Balanchine


Also found in: Dictionary, Thesaurus.

Balanchine

George. 1904--83, US choreographer, born in Russia
References in periodicals archive ?
Balanchine connection: Faculty member and former New York City Ballet principal Violette Verdy, whom Balanchine created many roles on, coaches work.
It was Balanchine whose work bridged classical and modern ballet; Balanchine who founded the New York City Ballet; and Balanchine who in 1954 turned the idea of "Nutcracker" into the biggest moneymaker the ballet world has today.
Yvonne Chouteau speaks of the need to banish emotion from her face when she danced for Balanchine.
Similarly, those in dance, if not intimidated by the thick musical detail, will appreciate the analyses of sonic structures to which Balanchine responded kinesthetically.
This season also will include performances of ballets by choreographers who influenced Balanchine, notably August Bournonville, Michel Fokine and Marius Petipa.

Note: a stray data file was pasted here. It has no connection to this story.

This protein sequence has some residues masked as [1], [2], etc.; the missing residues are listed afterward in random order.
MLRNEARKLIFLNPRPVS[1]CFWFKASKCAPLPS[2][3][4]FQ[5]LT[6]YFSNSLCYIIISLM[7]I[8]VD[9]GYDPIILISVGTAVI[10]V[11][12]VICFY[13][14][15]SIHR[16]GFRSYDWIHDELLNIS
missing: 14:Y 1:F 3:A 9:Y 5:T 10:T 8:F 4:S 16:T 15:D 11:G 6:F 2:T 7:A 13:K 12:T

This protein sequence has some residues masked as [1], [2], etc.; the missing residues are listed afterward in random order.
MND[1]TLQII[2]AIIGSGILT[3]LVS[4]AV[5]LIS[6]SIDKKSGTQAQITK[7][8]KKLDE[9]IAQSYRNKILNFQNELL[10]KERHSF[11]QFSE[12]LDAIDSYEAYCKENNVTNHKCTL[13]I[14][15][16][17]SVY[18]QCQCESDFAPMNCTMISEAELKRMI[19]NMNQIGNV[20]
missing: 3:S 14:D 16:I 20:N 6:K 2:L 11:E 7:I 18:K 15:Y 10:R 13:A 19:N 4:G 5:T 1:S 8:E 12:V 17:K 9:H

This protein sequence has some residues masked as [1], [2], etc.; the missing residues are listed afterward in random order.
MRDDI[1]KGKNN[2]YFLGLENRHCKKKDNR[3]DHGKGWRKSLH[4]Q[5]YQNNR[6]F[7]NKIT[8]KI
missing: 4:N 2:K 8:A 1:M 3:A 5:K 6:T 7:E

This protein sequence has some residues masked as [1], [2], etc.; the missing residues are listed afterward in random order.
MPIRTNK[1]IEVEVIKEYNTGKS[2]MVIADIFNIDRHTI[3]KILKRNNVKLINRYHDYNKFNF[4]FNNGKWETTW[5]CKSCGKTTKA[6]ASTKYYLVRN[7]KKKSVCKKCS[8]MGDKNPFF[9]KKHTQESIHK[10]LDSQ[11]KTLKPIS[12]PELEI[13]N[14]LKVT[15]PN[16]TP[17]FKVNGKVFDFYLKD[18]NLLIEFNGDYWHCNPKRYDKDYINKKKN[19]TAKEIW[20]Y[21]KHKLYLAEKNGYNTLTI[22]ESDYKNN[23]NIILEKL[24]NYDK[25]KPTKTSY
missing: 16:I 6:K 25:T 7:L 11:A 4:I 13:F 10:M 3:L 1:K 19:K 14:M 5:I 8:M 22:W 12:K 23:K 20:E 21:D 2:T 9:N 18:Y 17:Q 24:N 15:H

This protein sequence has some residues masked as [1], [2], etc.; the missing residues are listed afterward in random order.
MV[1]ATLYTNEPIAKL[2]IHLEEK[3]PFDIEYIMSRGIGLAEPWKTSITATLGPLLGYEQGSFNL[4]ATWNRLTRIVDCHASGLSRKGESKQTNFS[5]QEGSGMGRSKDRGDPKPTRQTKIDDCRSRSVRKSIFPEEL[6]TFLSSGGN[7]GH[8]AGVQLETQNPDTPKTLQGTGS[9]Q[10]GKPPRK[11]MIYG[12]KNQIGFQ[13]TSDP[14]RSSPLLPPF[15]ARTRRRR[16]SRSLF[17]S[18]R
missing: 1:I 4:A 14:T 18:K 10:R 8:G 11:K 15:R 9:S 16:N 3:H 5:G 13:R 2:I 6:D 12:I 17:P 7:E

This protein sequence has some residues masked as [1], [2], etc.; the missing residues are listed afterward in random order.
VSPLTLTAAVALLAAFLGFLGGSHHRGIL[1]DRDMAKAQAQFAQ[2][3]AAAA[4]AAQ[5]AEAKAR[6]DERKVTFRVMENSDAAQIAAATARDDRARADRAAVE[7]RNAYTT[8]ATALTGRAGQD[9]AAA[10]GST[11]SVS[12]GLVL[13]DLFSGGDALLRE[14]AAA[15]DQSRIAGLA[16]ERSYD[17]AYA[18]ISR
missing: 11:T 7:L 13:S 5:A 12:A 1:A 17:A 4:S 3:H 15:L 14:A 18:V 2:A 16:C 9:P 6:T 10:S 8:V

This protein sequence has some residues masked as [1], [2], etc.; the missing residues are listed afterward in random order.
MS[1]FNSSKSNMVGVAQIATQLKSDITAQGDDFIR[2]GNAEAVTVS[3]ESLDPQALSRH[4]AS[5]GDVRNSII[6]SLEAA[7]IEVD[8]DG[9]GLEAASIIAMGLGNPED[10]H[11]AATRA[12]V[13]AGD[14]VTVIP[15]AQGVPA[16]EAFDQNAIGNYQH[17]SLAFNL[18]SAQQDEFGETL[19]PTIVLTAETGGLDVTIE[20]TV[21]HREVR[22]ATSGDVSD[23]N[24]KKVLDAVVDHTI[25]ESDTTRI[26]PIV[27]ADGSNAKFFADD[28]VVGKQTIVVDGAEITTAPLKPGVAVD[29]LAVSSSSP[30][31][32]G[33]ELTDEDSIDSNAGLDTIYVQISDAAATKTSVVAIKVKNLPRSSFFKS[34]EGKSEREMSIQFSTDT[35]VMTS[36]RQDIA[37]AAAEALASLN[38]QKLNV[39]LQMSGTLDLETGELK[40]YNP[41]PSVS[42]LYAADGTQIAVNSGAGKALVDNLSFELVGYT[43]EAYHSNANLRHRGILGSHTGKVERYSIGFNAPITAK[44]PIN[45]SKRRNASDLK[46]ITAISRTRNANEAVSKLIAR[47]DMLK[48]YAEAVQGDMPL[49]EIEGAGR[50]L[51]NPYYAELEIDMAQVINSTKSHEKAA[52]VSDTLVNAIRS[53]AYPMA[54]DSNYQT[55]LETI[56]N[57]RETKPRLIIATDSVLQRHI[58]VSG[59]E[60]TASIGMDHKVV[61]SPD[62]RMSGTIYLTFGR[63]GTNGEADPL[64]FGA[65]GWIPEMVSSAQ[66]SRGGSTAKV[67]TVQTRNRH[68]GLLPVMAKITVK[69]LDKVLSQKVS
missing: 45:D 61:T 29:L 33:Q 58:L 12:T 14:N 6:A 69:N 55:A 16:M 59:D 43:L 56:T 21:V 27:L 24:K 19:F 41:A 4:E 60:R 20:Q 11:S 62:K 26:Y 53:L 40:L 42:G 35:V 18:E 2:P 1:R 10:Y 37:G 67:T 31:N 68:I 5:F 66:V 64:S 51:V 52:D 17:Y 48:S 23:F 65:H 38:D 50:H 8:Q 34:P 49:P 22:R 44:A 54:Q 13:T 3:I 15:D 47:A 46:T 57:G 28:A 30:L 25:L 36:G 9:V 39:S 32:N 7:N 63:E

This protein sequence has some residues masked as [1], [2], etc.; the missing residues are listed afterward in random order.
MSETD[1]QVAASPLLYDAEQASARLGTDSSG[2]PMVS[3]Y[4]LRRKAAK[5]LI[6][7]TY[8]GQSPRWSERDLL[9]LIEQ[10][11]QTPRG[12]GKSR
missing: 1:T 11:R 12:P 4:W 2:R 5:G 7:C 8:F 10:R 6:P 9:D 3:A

So what makes this dance meaningful to so many, especially since Balanchine is famously remembered as insisting that Serenade is a story-less ballet--nothing more than a simple dance for women on a moonlit night?
After our common pro forma genuflection before Balanchine (which being pro forma makes it no less sincere), it seems self-evident that a like-minded group of former dancers, administrators, foundation executives, and critics has stifled alternatives to Balanchine in the name of a sometimes pedantic, even hysterical fidelity to their own youthful memories.
Balanchine is the backbone of classical ballet in America, and I can't believe that people are trying to put down Balanchine.